Throw into this mix that there are a few sybase_* functions that do not have a corresponding mssql_* function, such as:

  • sybase_deadlock_retry_count
  • sybase_min_client_severity
  • sybase_min_server_severity
  • sybase_set_message_handler
  • sybase_unbuffered_query

And you can see that building the Sybase extension from the SQL Server extension will not work under normal circumstances if you have your code built around the functions in the manual. So… it was back to the drawing board. And this drawing board is way different than the last one I remember (think back to building the sybase and mssql extension for PHP in Fedora).

What this ended up boiling down to was that I had to compile a PHP 4 hacked version of the Sybase extension source code that offered handling of multiple result sets. Not that it was that entirely stupid to do, except for the fact that the client package I needed to compile against was in Red Hat RPM format. But thanks to the Alien package converter tool I was able to install the Sybase client on Ubuntu with little headache.

Building the Sybase extension was not that big of a deal either once the client was installed. But getting the SQL Server extension built has been a pain in the rump still yet.

The first thing I had to do was build the FreeTDS package from source since the Ubuntu pacakge installer installs the freetds libraries somewhere but they are really nowhere to be found. And since you need to build them in a way that allows for dblib use I had to build from source with build flags. So I got the freetds package installed, after a few tries, and then went to build the sql server extension from source.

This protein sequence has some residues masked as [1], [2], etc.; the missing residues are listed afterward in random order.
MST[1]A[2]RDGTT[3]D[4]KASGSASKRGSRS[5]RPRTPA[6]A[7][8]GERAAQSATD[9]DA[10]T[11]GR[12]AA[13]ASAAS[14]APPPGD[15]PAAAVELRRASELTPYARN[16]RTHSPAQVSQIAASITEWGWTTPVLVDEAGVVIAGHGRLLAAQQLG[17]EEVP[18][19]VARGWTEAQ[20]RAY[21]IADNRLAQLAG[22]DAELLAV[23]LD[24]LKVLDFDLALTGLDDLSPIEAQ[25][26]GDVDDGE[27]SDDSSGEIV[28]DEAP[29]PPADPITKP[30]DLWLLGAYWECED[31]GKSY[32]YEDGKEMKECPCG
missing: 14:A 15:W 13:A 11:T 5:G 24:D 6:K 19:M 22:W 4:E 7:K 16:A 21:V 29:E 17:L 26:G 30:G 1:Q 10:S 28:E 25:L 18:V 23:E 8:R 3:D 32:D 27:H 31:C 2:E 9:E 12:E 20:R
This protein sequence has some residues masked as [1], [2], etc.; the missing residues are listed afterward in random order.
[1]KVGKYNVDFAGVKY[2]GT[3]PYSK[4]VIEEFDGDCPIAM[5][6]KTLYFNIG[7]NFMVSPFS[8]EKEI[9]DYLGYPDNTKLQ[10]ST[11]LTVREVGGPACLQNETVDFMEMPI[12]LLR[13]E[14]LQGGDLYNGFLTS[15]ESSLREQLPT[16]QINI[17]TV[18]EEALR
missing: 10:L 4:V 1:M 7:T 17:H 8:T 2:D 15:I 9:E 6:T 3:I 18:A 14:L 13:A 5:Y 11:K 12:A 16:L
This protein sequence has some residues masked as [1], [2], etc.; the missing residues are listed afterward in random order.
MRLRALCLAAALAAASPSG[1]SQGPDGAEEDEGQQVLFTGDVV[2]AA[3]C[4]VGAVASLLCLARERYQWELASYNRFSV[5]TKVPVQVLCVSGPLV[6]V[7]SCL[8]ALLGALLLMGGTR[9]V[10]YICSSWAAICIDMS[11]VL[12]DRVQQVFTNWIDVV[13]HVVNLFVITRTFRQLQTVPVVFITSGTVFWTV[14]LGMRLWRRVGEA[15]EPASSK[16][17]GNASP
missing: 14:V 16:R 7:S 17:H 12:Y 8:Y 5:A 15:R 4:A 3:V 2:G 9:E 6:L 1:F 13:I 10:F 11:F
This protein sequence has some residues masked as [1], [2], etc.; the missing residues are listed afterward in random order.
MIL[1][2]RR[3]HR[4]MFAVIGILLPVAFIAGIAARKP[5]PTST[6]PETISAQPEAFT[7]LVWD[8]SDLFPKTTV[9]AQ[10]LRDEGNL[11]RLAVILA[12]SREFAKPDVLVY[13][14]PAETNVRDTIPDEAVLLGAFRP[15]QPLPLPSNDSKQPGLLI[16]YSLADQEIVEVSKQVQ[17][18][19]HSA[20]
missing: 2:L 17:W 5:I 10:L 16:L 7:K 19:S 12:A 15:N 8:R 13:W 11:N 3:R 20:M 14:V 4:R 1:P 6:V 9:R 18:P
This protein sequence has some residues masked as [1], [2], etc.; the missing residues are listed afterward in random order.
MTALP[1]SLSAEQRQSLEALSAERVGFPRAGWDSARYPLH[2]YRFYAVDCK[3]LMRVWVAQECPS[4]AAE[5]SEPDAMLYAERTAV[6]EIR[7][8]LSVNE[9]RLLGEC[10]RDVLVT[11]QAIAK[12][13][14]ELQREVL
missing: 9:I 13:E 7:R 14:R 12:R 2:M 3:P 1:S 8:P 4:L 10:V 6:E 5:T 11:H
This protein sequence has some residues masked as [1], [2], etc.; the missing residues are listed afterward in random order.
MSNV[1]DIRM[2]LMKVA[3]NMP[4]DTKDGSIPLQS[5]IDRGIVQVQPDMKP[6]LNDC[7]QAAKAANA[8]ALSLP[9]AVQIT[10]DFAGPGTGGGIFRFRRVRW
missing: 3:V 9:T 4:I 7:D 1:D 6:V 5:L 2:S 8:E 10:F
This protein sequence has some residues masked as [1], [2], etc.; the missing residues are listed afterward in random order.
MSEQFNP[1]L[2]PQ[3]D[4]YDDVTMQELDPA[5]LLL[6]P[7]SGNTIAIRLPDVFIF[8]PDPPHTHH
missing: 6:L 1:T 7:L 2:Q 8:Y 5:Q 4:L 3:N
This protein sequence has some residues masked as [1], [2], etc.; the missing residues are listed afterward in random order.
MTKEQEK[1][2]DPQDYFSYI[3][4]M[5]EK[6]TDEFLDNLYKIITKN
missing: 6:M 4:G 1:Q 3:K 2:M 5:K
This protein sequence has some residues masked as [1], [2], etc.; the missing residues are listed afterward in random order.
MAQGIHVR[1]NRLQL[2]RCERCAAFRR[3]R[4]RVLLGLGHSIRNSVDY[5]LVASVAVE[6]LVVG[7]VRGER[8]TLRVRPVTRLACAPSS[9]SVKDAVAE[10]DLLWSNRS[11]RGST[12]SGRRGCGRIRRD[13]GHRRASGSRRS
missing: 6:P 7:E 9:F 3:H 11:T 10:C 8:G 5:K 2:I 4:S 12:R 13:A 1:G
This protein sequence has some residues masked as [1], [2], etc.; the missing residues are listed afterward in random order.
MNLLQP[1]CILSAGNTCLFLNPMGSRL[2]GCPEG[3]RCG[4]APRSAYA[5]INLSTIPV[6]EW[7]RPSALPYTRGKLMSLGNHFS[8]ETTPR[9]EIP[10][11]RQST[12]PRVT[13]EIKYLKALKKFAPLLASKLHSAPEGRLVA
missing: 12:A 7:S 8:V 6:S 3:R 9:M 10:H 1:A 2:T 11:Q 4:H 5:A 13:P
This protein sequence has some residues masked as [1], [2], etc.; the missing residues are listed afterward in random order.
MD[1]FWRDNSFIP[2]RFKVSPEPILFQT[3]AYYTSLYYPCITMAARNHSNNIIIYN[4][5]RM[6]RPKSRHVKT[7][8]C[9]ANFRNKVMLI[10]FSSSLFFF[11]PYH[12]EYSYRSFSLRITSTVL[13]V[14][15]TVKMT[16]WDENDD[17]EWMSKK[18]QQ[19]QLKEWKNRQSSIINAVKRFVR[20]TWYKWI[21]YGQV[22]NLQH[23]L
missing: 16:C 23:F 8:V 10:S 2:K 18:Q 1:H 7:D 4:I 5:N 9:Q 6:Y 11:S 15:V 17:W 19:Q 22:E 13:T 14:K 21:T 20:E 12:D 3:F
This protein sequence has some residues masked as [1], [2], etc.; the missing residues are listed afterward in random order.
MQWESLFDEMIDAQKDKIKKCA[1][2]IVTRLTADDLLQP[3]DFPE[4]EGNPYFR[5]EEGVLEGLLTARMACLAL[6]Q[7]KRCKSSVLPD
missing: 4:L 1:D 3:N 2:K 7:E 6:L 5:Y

And it looked like it worked. But when I restarted Apache I realized it hadn’t worked. You know why? Because the stupid source code for the mssql extension aliases all the sybase extensions WITHOUT checking to see if Sybase is already compiled. Whiskey Tango Foxtrot?

So I had to comment out the aliasing part of the extension source code that rewrites the sybase extension and compile again. And this time it worked. Except for some reason, even though I am editing the freetds.conf file the server I am trying to connect to is not resolving properly. And I have no idea why.

So here I am, pissed off at open source, Linux, Ubuntu, PHP, penguins and all things cute and cuddly. I know I will get it to work. And I know when I do I will be making sounds in my cubicle that will make my coworkers hand me tissues because they will think I need to clean up after myself. But for now, I hate open source. But only as once who spends a lot of time in it.

4 Replies to “I hate open source”

  1. I feel for ya, man. Hey — at least you were able to (possess_ability && possess_possibility) perform these magical tricks! Good on you — I hate days where I spend 80% of my time getting the environment to work, and 20% of the time raging at the environment (notice there’s no time left to code!)